Grotesque Tables II

An oblique take on influential strategies
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Originally released as a limited-edition deck of cards in 1974, Oblique Strategies (Over One Hundred Worthwhile Dilemmas) by Brian Eno and Peter Schmidt has influenced countless artists with its epigrammatic phrases designed to help them through artistic barriers. Over the next four decades, the deck has been reissued several times (the 5th edition is currently available at enoshop.co.uk/product/oblique-strategies.html) as well as implemented online in various web-based configurations.

This year, artist/musician Noah Wall took the Oblique Strategies a step further by creating his own 50-card deck, Grotesque Tables II. The phrases on the cards, as well as the deck’s title, are anagrams of the originals. (There is no Grotesque Tables I: the II in the name is the pair “ii” from the original title.)

Opening my copy of Grotesque Tables II for the first time before an improvisational performance, I pulled a card reading “Be Frictionless Latecomer,” an anagram of Eno/Schmidt’s “Be Less Critical More Often.” I was hooked. The next day, I contacted Wall by email to ask what had inspired him to make these cards.

“It came from the idea of taking an iconic piece of generative art and using it to make another, new generative piece,” he explained. “There is an Oblique Strategy that reads ‘Do the words need rearranging?’ I read this as an invitation to transpose the original strategies into new, further oblique’d prompts by way of anagrams.

“In the end, it feels like a continuation that is, I hope, very much in the spirit of the original deck.

“If the original strategies help you get out of trouble, Grotesque Tables II might be better at getting you into it. Constructively interpreting the cards may require some pretty rigorous lateral thinking. Nevertheless, my hope is that people will use the prompts in Grotesque Tables II to make things.”

I couldn’t help asking Wall if Brian Eno has seen Grotesque Tables II and, if so, what was his reaction?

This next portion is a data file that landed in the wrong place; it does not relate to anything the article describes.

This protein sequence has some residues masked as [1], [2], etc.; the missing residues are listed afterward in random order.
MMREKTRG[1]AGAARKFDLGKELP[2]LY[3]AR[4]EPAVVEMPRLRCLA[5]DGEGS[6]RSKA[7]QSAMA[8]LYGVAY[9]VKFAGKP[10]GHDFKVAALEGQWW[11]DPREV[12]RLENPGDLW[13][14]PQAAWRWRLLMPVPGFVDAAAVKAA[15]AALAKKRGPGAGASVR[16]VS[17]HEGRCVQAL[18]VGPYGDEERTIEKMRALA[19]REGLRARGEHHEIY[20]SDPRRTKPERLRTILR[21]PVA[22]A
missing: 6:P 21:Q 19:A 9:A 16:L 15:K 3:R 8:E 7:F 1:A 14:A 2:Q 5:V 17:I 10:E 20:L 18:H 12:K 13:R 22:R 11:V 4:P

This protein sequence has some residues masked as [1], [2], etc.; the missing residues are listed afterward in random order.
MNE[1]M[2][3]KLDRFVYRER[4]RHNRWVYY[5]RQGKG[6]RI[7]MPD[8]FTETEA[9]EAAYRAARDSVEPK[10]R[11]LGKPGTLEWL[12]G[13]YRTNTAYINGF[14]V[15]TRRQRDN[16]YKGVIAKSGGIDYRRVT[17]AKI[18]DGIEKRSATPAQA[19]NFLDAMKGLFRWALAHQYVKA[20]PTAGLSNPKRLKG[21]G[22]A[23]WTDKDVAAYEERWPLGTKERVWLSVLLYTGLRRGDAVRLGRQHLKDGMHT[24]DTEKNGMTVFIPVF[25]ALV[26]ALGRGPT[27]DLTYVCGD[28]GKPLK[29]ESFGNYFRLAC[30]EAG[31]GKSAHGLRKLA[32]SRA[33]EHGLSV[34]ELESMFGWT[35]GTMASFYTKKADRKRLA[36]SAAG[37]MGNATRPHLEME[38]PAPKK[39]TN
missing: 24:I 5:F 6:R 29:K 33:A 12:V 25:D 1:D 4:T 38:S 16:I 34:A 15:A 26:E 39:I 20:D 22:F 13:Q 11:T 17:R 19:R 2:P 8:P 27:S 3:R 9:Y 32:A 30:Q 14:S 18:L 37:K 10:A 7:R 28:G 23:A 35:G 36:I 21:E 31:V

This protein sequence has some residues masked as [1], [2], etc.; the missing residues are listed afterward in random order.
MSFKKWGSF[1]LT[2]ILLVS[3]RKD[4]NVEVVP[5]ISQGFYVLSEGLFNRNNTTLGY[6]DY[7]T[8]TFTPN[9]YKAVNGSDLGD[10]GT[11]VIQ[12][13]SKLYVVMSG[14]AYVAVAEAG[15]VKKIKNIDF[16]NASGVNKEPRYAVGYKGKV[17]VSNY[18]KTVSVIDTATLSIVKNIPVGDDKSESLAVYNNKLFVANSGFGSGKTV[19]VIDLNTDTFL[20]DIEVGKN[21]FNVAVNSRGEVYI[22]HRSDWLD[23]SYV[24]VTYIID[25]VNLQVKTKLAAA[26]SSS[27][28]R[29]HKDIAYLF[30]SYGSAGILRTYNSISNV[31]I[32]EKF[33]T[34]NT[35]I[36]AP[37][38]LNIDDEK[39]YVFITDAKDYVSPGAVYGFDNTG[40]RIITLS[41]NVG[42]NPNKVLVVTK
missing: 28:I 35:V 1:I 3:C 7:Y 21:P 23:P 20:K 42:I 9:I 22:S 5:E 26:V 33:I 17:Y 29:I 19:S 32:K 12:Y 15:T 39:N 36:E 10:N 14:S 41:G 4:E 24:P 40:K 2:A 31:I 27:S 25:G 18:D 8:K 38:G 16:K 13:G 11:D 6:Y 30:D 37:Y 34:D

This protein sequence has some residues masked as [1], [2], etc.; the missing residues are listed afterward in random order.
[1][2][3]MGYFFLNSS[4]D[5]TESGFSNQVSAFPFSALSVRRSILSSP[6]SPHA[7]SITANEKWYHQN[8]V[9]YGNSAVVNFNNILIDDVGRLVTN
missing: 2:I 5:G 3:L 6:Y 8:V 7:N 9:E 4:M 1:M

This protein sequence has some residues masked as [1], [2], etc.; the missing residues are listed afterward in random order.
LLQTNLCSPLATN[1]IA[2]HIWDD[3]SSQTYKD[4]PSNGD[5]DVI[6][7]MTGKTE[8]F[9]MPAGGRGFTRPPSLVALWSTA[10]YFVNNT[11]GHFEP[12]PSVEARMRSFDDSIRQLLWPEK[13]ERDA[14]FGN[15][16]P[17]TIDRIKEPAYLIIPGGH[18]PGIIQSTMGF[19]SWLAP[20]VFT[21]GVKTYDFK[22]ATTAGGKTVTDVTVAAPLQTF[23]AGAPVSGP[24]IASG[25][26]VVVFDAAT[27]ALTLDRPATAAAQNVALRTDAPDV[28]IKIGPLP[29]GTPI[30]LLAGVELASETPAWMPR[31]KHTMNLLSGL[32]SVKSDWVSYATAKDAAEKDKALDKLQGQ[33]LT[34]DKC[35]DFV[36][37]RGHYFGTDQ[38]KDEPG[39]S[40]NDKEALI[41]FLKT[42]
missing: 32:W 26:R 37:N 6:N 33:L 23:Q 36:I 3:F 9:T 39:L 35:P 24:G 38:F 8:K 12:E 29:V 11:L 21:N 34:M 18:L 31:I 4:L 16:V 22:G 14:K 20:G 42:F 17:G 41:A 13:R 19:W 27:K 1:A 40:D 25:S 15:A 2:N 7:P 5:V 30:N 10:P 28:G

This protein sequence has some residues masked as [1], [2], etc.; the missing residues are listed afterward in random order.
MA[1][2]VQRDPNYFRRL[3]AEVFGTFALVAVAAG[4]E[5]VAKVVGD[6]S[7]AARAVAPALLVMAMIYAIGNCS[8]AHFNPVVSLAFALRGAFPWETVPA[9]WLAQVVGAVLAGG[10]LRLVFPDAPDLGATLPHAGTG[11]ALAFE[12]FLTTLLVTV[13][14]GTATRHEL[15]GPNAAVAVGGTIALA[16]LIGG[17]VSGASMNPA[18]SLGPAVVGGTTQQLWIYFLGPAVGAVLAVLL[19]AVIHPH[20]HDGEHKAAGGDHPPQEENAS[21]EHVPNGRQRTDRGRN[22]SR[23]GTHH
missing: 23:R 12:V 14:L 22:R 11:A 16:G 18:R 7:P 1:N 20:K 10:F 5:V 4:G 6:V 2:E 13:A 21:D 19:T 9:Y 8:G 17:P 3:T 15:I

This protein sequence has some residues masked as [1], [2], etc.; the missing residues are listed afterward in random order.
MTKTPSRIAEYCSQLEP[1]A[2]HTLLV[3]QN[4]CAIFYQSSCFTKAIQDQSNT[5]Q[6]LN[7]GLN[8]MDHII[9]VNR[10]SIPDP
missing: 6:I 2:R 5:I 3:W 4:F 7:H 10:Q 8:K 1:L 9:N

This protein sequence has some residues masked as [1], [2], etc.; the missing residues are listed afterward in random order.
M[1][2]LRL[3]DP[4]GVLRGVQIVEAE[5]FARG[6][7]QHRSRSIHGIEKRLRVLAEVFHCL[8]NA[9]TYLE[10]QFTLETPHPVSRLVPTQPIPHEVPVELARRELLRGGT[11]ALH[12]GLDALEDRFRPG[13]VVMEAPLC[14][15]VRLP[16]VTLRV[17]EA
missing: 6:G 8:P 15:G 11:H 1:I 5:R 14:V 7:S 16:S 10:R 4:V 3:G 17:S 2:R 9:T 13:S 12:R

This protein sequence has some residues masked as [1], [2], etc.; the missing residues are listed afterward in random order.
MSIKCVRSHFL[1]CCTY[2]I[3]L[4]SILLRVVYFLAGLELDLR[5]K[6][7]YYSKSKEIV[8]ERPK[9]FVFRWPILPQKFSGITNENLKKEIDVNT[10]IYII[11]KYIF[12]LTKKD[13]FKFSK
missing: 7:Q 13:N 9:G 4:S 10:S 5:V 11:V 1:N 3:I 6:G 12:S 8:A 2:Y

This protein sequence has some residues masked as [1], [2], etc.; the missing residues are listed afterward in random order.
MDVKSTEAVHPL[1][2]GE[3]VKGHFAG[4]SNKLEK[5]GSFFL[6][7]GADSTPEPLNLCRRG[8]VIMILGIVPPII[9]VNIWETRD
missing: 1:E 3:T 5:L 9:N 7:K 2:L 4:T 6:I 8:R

In these photos, an original card from Oblique Strategies is on the left, and a card from Grotesque Tables II is on the right.

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“Eno has been very supportive of the project. Upon receiving a Grotesque Tables II deck, he pulled the ‘Let fissure’ card from the deck and responded with: ‘Let the Oblique Strategies fissure into a million wonderful variants, of which this is the first.’ He also praised the cards in his lecture at Edinburgh College of Art.” (A link to the video can be found at the website below.)

To demonstrate the myriad ways Grotesque Tables II can be utilized, Wall created a web page featuring artists’ projects that were inspired by the deck.

“The section is called Gross, as in ‘What people are doing with Grotesque Tables II is Gross,’’ he told me. As this story went to press, Gross included card interpretations from visual artists (“Elope by Mere Thread” by Veronika Pausova); musicians (a flip book by Aakash Nihalani and a bowed bass solo by Chris Corsano based on “Notice Arc”); chefs (“Stew out Frothy Union” by Grace Bush-Vineberg, and Three Pies by Pizzeria LaFerrara); and writers (Four Poems by Hermione Hoby). But Wall isn’t done yet.

“There is a new edition of the cards coming soon called Scores. Each card contains a musical score that is also an anagram of Oblique Strategies.”

Visit grotesquetablesii.com to watch the project develop further and to order a deck ($20 plus tax and shipping).